Asia will be a top supply destination for liquefied natural gas exporters as prices remain linked to oil and stay at a premium to rates in the United States and Europe, apart from offering a growing market with a yawning gap between demand and supply.
Countries from Qatar to Australia with large gas reserves are pumping billions of dollars to develop fields and build liquefaction plants to chill the fuel to liquid and ship it to energy-hungry nations such as India and China.
Competition is growing to grab a bigger share of the Asian market as output from ageing fields at regular suppliers such as Mal-aysia and Indonesia dwindles. On top falling production, these two countries are also using more of the fuel to fire power plants and run buses as economic growth boosts demand.
"Asia's demand for secure supplies from neighbouring sources will preserve the oil-linked prices for the foreseeable future," Peter Cleary, vice-president of strategy and corporate development at Santos, told delegates at an industry conference in the Malaysian capital.
"Oil-linked prices in Asia works because buyers are comfortable with oil as an established, understood and globally traded commodity."
Strong LNG prices provide an incentive for producers to invest in new projects which are needed to meet surging demand in Asia, Cleary said.
Australia's liquefaction capacity growth will overtake Qatar in the next decade, the International Gas Union said in its World LNG Report 2010 released on Tuesday at the industry event.
Roughly 36 million tonnes per annum (tpa) of capacity is under construction in Australia and more than 120 million tpa has been proposed as firms discover additional gas reserves, it said.
Qatar drove liquefaction capacity growth in the current decade, reaching its target of 77 mtpa in February 2011. At the end of 2010, there were 94 liquefaction trains in operation, making up total global capacity of 270.9 million tpa, the report said.
Energy demand in China and India, the world's fastest major growing economies with billion-plus population each, is surging as rising incomes boost air travel, car sales and air conditioners.
"We are a tad bullish on gas in the next few years," Ian Taylor, president and chief executive of Vitol said. "Asia is at the heart of the LNG import market and even Malaysia and Indonesia will be importing."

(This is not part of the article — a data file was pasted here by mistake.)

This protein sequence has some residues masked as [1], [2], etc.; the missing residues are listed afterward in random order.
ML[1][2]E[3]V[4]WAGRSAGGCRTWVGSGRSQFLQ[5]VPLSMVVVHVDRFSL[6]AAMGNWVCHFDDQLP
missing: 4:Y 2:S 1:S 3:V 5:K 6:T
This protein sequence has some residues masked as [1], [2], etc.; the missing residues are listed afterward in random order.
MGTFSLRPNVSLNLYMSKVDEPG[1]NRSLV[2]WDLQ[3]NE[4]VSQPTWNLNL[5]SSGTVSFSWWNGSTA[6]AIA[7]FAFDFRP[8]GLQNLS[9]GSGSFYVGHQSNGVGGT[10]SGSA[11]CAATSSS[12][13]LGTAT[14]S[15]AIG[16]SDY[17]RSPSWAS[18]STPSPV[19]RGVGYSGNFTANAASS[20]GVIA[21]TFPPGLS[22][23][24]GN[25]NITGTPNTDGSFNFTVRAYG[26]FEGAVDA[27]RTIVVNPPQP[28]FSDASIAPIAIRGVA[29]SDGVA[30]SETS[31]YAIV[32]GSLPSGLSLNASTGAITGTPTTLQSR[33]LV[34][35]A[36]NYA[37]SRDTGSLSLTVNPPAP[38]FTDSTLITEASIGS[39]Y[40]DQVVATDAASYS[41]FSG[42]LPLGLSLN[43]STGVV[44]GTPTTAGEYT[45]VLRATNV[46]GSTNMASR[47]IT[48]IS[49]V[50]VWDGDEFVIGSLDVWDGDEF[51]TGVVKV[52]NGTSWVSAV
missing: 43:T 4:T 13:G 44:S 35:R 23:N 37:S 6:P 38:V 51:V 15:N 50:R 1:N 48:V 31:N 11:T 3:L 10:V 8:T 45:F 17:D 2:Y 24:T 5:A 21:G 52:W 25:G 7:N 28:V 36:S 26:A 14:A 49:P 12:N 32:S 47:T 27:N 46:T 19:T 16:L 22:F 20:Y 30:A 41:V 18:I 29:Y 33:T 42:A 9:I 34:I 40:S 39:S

Chinese imports alone are expected to rise around five-fold to 46 million tonnes by 2020 from just over 9 million tonnes of LNG in 2010, according to energy consultancy Wood Mackenzie.
In April, China's Sinopec signed a binding agreement to buy 4.3 million tonnes a year of LNG from a project to be developed by Australia's Origin Energy and US oil company ConocoPhillips.
India's trillion-dollar economy is already the world's eighth-largest importer of LNG, and those imports could rise as much as five-fold in the next decade. India's Petronet LNG signed a deal with Gazprom to buy up to 2.5 million tonnes of LNG a year under a deal that could be worth more than $32 billion (Dh117.4 billion).
Elsewhere in the region, Thailand is set to start operating its terminal in July this year, while Singapore's import facility will start receiving cargoes in 2013.
"A city of 1 million people is going to be created every week," Dick Benschop, vice-president for strategy at Royal Dutch Shell, told reporters at the event. "You have to run to be able to stand still."
Malaysia expects its first LNG imports in 2013, according to a presentation by a senior government official at the event.
Malaysia is the top supplier to Japan, the world's number one importer of the super-cooled fuel. South Korea also depends heavily on Malaysia, its third largest supplier after Qatar and Oman, for supplies.
The nation has already slipped one notch to become the world's third-biggest exporter in 2010 from No. 2 a year earlier, according to the gas union report.
Indonesia was the No 2 supplier last year, with 11 per cent share of the global market, trailing Qatar, which had a 26 per cent share.